Tojiro Shirogami #2 Kurouchi 210mm Gyuto
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This Shirogami #2 Gyuto by Tojiro is for those who are on a budget but want to try a made in Japan carbon steel knife. While you cannot expect the forging, grinding, fit and finish to match a mid range/high end Japanese knife, this Gyuto that features a Kurouchi finish is a great entry into the world of Japanese carbon steel knives. It can also be used as a knife to practice knife sharpening.
- Origin (Made in): Tsubame, Niigata Prefecture, Japan
- Brand: Tojiro
- Model No.: F-694
- Knife Type: Gyuto
- Construction: San Mai
- Grind: Double-edged Blade (50/50 Grind)
- Hagane (Core Steel): Shirogami #2 (White #2)
- Jigane (Cladding): Soft Iron
- Hardness: 60-61 HRC
- Blade Finishes:
- Kasumi Polish
- Blade Length: 210mm (8.3")
- Blade Height (at heel): 44mm
- Spine Thickness
- Above heel: 3.7mm
- Middle: 2.1mm
- Shape: Marushinogi (D-shaped)
- Material: Japanese Magnolia (Ho Wood)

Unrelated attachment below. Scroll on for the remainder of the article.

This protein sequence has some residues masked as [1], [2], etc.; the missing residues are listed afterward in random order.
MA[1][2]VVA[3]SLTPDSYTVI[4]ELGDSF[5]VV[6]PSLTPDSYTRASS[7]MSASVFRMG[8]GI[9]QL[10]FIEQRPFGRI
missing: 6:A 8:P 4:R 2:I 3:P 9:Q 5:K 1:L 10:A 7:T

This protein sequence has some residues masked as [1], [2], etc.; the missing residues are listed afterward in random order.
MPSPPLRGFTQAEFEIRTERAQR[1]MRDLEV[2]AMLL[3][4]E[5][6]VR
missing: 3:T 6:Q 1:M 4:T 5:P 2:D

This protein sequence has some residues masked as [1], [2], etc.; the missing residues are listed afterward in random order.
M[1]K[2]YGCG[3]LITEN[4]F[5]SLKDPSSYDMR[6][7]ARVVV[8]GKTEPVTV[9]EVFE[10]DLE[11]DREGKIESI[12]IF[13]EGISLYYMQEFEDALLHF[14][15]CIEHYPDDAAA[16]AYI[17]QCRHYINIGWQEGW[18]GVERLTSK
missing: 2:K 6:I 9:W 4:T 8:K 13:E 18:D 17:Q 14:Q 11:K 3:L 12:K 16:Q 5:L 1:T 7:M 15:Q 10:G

- Kuchiwa: Polyethylene Resin
- Length: 127mm
- Overall Length: 358mm
- Weight: 127g (5.43oz)
- Hand Chiseled Mark: In Japanese Kanji "Tojiro Made" (藤次郎作)
About Tojiro 藤次郎
Tojiro is the leading knife manufacturer in Tsubame-Sanjo, an area with a few centuries of knife making tradition. The finish and quantity of their products are quite remarkable despite being very affordable. Established over 50 years ago, Tojiro combine modern technologies and traditional craftsman methodologies, and is a pioneer of stainless steel knives in Japan. Their philosophy is to improve efficiency with machines while respecting traditions when it comes to quality and finish.
Shirogami #2 (white #2) steel is one of the most popular types of high carbon steel found in Japanese kitchen knives (Wa Knives). It is not stainless, therefore you must wipe your knife dry after each use. Patina will develop over time. Rust may develop if left in prolonged contact with water or acidic food. Use a rust eraser to clean if rusts develop. Avoid cutting into bones, frozen foods, hard fruit pits.
Recommended cutting surface: wood, rubberized boards and high-end composites, and quality plastics such as polyethene make acceptable cutting surfaces, and will help protect and prolong knife’s edge. AVOID glass, metal, countertops, and other rigid, non-forgiving surfaces.
We recommend sharpening all quality Japanese knives on whetstones, as we believe they yield the best results for your knives.